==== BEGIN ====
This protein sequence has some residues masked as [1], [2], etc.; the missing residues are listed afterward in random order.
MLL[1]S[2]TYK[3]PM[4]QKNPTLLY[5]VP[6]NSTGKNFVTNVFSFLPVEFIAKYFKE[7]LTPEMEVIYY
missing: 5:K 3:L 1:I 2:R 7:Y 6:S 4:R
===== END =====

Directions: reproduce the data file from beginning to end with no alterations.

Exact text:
This protein sequence has some residues masked as [1], [2], etc.; the missing residues are listed afterward in random order.
MLL[1]S[2]TYK[3]PM[4]QKNPTLLY[5]VP[6]NSTGKNFVTNVFSFLPVEFIAKYFKE[7]LTPEMEVIYY
missing: 5:K 3:L 1:I 2:R 7:Y 6:S 4:R